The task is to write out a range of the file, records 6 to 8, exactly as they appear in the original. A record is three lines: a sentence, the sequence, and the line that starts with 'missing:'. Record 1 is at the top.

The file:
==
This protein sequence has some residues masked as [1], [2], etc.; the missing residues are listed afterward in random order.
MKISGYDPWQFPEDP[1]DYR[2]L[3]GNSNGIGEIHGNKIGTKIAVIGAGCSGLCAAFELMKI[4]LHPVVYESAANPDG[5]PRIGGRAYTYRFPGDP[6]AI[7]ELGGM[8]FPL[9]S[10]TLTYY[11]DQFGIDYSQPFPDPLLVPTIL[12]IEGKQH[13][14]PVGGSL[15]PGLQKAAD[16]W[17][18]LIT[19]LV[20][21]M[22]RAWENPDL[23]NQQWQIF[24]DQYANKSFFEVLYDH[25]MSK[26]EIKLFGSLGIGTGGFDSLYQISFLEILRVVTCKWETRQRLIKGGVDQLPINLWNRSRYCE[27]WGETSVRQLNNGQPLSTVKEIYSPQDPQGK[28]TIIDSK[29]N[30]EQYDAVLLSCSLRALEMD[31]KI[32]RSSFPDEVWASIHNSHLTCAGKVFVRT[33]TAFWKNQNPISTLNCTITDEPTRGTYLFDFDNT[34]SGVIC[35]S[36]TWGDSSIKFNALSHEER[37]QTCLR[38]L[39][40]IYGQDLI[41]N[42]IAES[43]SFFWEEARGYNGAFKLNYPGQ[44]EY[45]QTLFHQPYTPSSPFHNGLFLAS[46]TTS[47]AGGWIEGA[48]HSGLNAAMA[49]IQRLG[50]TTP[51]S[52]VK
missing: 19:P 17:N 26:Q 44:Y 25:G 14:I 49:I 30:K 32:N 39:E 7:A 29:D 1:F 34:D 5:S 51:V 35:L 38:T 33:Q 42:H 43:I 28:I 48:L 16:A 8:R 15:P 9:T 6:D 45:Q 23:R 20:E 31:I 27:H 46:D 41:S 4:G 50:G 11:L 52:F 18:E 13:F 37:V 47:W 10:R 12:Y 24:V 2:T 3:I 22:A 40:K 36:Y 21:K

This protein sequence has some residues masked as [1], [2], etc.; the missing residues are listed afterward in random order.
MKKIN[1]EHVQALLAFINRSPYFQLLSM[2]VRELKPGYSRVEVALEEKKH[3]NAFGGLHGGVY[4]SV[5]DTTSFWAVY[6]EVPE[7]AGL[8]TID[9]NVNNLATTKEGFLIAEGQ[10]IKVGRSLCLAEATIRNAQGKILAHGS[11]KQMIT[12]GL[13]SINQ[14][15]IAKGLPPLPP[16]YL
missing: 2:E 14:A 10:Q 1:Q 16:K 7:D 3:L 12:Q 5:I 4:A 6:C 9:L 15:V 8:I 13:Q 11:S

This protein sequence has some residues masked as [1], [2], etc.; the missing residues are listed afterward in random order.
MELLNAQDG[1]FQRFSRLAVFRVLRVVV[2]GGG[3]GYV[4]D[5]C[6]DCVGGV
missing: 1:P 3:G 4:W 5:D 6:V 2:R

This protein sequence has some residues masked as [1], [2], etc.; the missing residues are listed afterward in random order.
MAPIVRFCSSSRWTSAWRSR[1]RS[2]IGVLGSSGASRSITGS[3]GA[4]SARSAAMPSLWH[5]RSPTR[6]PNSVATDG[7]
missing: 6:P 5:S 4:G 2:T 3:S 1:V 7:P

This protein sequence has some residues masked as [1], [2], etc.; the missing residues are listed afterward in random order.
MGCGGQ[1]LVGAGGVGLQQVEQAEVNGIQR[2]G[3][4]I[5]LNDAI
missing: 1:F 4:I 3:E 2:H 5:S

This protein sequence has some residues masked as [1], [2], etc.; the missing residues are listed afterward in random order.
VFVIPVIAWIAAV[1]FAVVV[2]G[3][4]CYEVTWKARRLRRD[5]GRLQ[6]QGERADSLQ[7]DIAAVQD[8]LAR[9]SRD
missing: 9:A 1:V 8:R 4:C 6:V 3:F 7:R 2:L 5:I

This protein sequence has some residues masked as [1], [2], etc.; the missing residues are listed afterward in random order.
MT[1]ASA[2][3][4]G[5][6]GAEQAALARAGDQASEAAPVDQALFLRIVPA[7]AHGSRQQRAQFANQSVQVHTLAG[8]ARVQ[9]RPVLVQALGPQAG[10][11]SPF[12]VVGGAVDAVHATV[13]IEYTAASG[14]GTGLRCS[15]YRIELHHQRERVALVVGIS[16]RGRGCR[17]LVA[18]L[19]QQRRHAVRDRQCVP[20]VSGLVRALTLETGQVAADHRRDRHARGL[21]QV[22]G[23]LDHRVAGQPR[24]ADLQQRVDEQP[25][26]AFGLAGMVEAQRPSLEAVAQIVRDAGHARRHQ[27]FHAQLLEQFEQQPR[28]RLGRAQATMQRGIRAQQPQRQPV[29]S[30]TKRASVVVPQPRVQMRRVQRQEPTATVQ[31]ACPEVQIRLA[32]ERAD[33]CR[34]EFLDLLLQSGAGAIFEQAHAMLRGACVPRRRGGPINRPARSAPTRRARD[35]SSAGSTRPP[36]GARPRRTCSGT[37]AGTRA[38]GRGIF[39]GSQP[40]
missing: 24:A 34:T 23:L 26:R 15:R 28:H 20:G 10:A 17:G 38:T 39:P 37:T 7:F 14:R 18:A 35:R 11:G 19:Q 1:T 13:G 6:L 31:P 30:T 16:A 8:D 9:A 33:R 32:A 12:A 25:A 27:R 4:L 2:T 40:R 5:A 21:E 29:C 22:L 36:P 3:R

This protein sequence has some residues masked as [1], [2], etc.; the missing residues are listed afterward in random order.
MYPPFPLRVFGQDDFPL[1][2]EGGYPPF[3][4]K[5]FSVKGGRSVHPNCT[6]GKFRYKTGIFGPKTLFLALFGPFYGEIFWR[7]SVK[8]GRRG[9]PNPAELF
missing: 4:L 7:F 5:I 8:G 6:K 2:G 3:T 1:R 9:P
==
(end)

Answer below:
This protein sequence has some residues masked as [1], [2], etc.; the missing residues are listed afterward in random order.
VFVIPVIAWIAAV[1]FAVVV[2]G[3][4]CYEVTWKARRLRRD[5]GRLQ[6]QGERADSLQ[7]DIAAVQD[8]LAR[9]SRD
missing: 9:A 1:V 8:R 4:C 6:V 3:F 7:R 2:L 5:I

This protein sequence has some residues masked as [1], [2], etc.; the missing residues are listed afterward in random order.
MT[1]ASA[2][3][4]G[5][6]GAEQAALARAGDQASEAAPVDQALFLRIVPA[7]AHGSRQQRAQFANQSVQVHTLAG[8]ARVQ[9]RPVLVQALGPQAG[10][11]SPF[12]VVGGAVDAVHATV[13]IEYTAASG[14]GTGLRCS[15]YRIELHHQRERVALVVGIS[16]RGRGCR[17]LVA[18]L[19]QQRRHAVRDRQCVP[20]VSGLVRALTLETGQVAADHRRDRHARGL[21]QV[22]G[23]LDHRVAGQPR[24]ADLQQRVDEQP[25][26]AFGLAGMVEAQRPSLEAVAQIVRDAGHARRHQ[27]FHAQLLEQFEQQPR[28]RLGRAQATMQRGIRAQQPQRQPV[29]S[30]TKRASVVVPQPRVQMRRVQRQEPTATVQ[31]ACPEVQIRLA[32]ERAD[33]CR[34]EFLDLLLQSGAGAIFEQAHAMLRGACVPRRRGGPINRPARSAPTRRARD[35]SSAGSTRPP[36]GARPRRTCSGT[37]AGTRA[38]GRGIF[39]GSQP[40]
missing: 24:A 34:T 23:L 26:R 15:R 28:H 20:G 10:A 17:G 38:T 39:P 37:T 7:F 14:R 18:A 35:R 11:G 19:Q 1:T 13:G 6:L 31:P 30:T 16:A 8:D 9:A 33:R 32:A 12:A 25:A 27:R 4:L 2:T 40:R 5:A 21:E 29:C 22:L 36:P 3:R

This protein sequence has some residues masked as [1], [2], etc.; the missing residues are listed afterward in random order.
MYPPFPLRVFGQDDFPL[1][2]EGGYPPF[3][4]K[5]FSVKGGRSVHPNCT[6]GKFRYKTGIFGPKTLFLALFGPFYGEIFWR[7]SVK[8]GRRG[9]PNPAELF
missing: 4:L 7:F 5:I 8:G 6:K 2:G 3:T 1:R 9:P